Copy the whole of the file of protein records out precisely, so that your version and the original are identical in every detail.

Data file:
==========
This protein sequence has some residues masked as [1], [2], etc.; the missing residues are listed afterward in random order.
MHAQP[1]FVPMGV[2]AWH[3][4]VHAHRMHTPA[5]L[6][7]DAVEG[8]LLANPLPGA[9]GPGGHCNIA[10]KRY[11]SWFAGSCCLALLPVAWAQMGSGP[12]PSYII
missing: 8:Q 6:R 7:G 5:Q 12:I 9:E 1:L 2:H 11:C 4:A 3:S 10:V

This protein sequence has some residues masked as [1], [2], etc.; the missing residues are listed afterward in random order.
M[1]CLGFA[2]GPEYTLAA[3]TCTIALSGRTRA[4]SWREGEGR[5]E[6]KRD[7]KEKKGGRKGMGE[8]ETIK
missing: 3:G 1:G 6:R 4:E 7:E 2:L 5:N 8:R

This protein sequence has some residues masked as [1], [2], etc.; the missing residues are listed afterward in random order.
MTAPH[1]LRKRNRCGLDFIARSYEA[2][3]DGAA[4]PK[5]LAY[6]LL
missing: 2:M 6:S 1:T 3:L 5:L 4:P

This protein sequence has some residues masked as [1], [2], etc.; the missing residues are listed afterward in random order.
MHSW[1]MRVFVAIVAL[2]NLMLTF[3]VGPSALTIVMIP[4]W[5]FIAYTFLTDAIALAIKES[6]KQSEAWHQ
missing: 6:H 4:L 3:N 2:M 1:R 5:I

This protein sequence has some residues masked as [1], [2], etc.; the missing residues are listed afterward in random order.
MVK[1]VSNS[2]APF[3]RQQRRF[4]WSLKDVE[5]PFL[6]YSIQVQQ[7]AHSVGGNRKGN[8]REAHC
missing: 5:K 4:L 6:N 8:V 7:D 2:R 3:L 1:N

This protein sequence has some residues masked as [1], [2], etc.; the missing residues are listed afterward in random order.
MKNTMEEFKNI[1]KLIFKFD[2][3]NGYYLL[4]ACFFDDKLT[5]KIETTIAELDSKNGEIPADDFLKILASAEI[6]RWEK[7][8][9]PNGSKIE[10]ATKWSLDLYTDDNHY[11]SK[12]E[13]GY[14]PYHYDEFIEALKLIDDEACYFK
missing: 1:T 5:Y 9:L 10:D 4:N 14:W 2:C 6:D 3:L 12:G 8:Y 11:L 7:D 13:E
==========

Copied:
This protein sequence has some residues masked as [1], [2], etc.; the missing residues are listed afterward in random order.
MHAQP[1]FVPMGV[2]AWH[3][4]VHAHRMHTPA[5]L[6][7]DAVEG[8]LLANPLPGA[9]GPGGHCNIA[10]KRY[11]SWFAGSCCLALLPVAWAQMGSGP[12]PSYII
missing: 8:Q 6:R 7:G 5:Q 12:I 9:E 1:L 2:H 11:C 4:A 3:S 10:V

This protein sequence has some residues masked as [1], [2], etc.; the missing residues are listed afterward in random order.
M[1]CLGFA[2]GPEYTLAA[3]TCTIALSGRTRA[4]SWREGEGR[5]E[6]KRD[7]KEKKGGRKGMGE[8]ETIK
missing: 3:G 1:G 6:R 4:E 7:E 2:L 5:N 8:R

This protein sequence has some residues masked as [1], [2], etc.; the missing residues are listed afterward in random order.
MTAPH[1]LRKRNRCGLDFIARSYEA[2][3]DGAA[4]PK[5]LAY[6]LL
missing: 2:M 6:S 1:T 3:L 5:L 4:P

This protein sequence has some residues masked as [1], [2], etc.; the missing residues are listed afterward in random order.
MHSW[1]MRVFVAIVAL[2]NLMLTF[3]VGPSALTIVMIP[4]W[5]FIAYTFLTDAIALAIKES[6]KQSEAWHQ
missing: 6:H 4:L 3:N 2:M 1:R 5:I

This protein sequence has some residues masked as [1], [2], etc.; the missing residues are listed afterward in random order.
MVK[1]VSNS[2]APF[3]RQQRRF[4]WSLKDVE[5]PFL[6]YSIQVQQ[7]AHSVGGNRKGN[8]REAHC
missing: 5:K 4:L 6:N 8:V 7:D 2:R 3:L 1:N

This protein sequence has some residues masked as [1], [2], etc.; the missing residues are listed afterward in random order.
MKNTMEEFKNI[1]KLIFKFD[2][3]NGYYLL[4]ACFFDDKLT[5]KIETTIAELDSKNGEIPADDFLKILASAEI[6]RWEK[7][8][9]PNGSKIE[10]ATKWSLDLYTDDNHY[11]SK[12]E[13]GY[14]PYHYDEFIEALKLIDDEACYFK
missing: 1:T 5:Y 9:L 10:D 4:N 14:W 2:C 6:D 3:L 12:G 8:Y 11:L 7:D 13:E